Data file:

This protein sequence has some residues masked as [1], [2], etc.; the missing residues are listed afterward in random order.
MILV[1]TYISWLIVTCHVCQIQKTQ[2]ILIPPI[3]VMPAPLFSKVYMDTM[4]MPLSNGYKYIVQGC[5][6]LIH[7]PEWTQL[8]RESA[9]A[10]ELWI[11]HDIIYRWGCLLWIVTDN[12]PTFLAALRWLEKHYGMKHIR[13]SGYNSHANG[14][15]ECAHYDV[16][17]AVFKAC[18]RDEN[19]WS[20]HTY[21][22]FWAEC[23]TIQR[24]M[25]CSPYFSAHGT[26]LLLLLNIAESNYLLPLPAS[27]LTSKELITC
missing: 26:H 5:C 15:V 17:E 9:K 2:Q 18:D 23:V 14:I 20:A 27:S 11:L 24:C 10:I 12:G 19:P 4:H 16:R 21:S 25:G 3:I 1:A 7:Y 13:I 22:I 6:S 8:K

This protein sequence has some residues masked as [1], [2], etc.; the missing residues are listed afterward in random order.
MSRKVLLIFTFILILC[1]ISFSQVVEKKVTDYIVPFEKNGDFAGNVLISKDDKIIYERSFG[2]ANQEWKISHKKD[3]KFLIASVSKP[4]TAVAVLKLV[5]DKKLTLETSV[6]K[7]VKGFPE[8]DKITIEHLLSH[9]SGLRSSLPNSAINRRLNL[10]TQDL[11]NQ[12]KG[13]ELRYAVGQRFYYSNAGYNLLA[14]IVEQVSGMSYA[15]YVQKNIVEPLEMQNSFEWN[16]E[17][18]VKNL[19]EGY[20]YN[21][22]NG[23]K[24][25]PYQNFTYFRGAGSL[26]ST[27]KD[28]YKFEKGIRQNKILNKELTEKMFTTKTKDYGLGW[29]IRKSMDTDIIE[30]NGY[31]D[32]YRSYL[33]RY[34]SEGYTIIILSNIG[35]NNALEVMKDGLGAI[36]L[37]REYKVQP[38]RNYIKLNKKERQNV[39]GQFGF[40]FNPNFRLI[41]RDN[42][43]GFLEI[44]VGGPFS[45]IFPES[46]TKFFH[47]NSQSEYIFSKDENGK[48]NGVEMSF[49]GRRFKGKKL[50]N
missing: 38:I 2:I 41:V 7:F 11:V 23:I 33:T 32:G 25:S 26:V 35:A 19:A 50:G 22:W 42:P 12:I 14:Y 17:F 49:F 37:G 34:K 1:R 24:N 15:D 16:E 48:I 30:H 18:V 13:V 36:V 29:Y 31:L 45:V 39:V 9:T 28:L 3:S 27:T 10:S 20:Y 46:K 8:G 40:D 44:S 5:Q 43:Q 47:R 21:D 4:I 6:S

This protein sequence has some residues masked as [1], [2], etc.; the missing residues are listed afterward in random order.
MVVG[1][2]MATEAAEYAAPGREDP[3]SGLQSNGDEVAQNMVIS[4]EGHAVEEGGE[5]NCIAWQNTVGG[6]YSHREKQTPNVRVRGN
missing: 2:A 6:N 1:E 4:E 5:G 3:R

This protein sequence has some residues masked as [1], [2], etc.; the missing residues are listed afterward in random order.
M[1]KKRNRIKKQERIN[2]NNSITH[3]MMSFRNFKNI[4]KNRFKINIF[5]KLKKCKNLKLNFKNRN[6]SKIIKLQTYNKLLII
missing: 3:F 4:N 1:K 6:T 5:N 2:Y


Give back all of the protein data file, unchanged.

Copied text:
This protein sequence has some residues masked as [1], [2], etc.; the missing residues are listed afterward in random order.
MILV[1]TYISWLIVTCHVCQIQKTQ[2]ILIPPI[3]VMPAPLFSKVYMDTM[4]MPLSNGYKYIVQGC[5][6]LIH[7]PEWTQL[8]RESA[9]A[10]ELWI[11]HDIIYRWGCLLWIVTDN[12]PTFLAALRWLEKHYGMKHIR[13]SGYNSHANG[14][15]ECAHYDV[16][17]AVFKAC[18]RDEN[19]WS[20]HTY[21][22]FWAEC[23]TIQR[24]M[25]CSPYFSAHGT[26]LLLLLNIAESNYLLPLPAS[27]LTSKELITC
missing: 26:H 5:C 15:V 17:E 9:K 2:Q 18:D 23:V 14:I 20:A 27:S 11:L 24:C 10:I 12:G 19:P 4:H 16:R 21:S 25:G 3:I 1:A 7:Y 13:I 22:I 6:S 8:K

This protein sequence has some residues masked as [1], [2], etc.; the missing residues are listed afterward in random order.
MSRKVLLIFTFILILC[1]ISFSQVVEKKVTDYIVPFEKNGDFAGNVLISKDDKIIYERSFG[2]ANQEWKISHKKD[3]KFLIASVSKP[4]TAVAVLKLV[5]DKKLTLETSV[6]K[7]VKGFPE[8]DKITIEHLLSH[9]SGLRSSLPNSAINRRLNL[10]TQDL[11]NQ[12]KG[13]ELRYAVGQRFYYSNAGYNLLA[14]IVEQVSGMSYA[15]YVQKNIVEPLEMQNSFEWN[16]E[17][18]VKNL[19]EGY[20]YN[21][22]NG[23]K[24][25]PYQNFTYFRGAGSL[26]ST[27]KD[28]YKFEKGIRQNKILNKELTEKMFTTKTKDYGLGW[29]IRKSMDTDIIE[30]NGY[31]D[32]YRSYL[33]RY[34]SEGYTIIILSNIG[35]NNALEVMKDGLGAI[36]L[37]REYKVQP[38]RNYIKLNKKERQNV[39]GQFGF[40]FNPNFRLI[41]RDN[42][43]GFLEI[44]VGGPFS[45]IFPES[46]TKFFH[47]NSQSEYIFSKDENGK[48]NGVEMSF[49]GRRFKGKKL[50]N
missing: 38:I 2:I 41:V 7:F 11:V 23:I 33:T 32:G 25:S 26:V 35:A 19:A 50:G 22:W 42:P 12:I 14:Y 17:F 49:F 37:G 34:K 1:R 24:N 15:D 16:E 48:I 30:H 18:V 13:V 36:V 29:Y 31:L 45:V 39:V 9:T 28:L 3:S 27:T 10:S 20:Y 46:K 8:G 40:D 44:S 5:Q 43:Q 47:R 21:D 4:I 6:S

This protein sequence has some residues masked as [1], [2], etc.; the missing residues are listed afterward in random order.
MVVG[1][2]MATEAAEYAAPGREDP[3]SGLQSNGDEVAQNMVIS[4]EGHAVEEGGE[5]NCIAWQNTVGG[6]YSHREKQTPNVRVRGN
missing: 2:A 6:N 1:E 4:E 5:G 3:R

This protein sequence has some residues masked as [1], [2], etc.; the missing residues are listed afterward in random order.
M[1]KKRNRIKKQERIN[2]NNSITH[3]MMSFRNFKNI[4]KNRFKINIF[5]KLKKCKNLKLNFKNRN[6]SKIIKLQTYNKLLII
missing: 3:F 4:N 1:K 6:T 5:N 2:Y